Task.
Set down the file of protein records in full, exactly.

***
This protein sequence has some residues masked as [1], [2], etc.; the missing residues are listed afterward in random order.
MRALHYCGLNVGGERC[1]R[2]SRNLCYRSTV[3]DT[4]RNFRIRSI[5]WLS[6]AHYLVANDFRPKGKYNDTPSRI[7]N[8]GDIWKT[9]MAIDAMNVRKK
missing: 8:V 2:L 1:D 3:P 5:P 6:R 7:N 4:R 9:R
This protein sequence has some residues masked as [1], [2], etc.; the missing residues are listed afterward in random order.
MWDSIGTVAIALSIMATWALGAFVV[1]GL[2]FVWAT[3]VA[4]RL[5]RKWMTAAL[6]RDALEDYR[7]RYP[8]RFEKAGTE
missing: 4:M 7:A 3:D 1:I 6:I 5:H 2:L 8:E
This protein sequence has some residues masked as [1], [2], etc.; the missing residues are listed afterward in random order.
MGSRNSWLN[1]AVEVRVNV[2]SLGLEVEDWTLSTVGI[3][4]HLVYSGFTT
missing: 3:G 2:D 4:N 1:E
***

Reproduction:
This protein sequence has some residues masked as [1], [2], etc.; the missing residues are listed afterward in random order.
MRALHYCGLNVGGERC[1]R[2]SRNLCYRSTV[3]DT[4]RNFRIRSI[5]WLS[6]AHYLVANDFRPKGKYNDTPSRI[7]N[8]GDIWKT[9]MAIDAMNVRKK
missing: 8:V 2:L 1:D 3:P 5:P 6:R 7:N 4:R 9:R
This protein sequence has some residues masked as [1], [2], etc.; the missing residues are listed afterward in random order.
MWDSIGTVAIALSIMATWALGAFVV[1]GL[2]FVWAT[3]VA[4]RL[5]RKWMTAAL[6]RDALEDYR[7]RYP[8]RFEKAGTE
missing: 4:M 7:A 3:D 1:I 6:I 5:H 2:L 8:E
This protein sequence has some residues masked as [1], [2], etc.; the missing residues are listed afterward in random order.
MGSRNSWLN[1]AVEVRVNV[2]SLGLEVEDWTLSTVGI[3][4]HLVYSGFTT
missing: 3:G 2:D 4:N 1:E